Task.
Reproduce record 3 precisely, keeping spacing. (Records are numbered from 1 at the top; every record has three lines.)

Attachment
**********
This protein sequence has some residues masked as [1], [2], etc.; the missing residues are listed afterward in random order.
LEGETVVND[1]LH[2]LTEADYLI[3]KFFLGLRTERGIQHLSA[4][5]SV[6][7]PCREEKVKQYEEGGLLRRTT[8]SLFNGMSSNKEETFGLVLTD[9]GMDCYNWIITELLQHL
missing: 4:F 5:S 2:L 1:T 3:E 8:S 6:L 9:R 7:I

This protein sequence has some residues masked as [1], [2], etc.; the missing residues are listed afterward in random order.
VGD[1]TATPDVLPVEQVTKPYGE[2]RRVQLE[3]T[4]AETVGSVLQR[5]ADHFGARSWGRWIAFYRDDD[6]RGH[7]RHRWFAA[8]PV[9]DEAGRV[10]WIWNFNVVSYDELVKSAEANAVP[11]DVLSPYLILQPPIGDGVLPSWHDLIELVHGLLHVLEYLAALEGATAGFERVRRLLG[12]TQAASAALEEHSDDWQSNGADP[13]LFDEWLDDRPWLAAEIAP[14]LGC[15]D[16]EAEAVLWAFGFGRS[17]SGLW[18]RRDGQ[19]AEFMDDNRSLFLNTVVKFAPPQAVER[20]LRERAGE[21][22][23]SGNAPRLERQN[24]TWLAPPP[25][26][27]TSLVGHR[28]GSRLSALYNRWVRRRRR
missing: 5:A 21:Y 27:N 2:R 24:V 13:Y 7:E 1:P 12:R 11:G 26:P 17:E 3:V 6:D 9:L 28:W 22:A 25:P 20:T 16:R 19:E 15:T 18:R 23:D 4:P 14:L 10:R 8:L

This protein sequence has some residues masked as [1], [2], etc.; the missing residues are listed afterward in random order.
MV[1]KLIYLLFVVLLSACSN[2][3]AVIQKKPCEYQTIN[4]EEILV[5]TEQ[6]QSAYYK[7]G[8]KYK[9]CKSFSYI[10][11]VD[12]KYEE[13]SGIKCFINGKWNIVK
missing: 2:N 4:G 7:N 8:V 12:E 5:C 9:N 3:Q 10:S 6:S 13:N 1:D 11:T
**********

This protein sequence has some residues masked as [1], [2], etc.; the missing residues are listed afterward in random order.
MV[1]KLIYLLFVVLLSACSN[2][3]AVIQKKPCEYQTIN[4]EEILV[5]TEQ[6]QSAYYK[7]G[8]KYK[9]CKSFSYI[10][11]VD[12]KYEE[13]SGIKCFINGKWNIVK
missing: 2:N 4:G 7:N 8:V 12:E 5:C 9:N 3:Q 10:S 6:S 13:N 1:D 11:T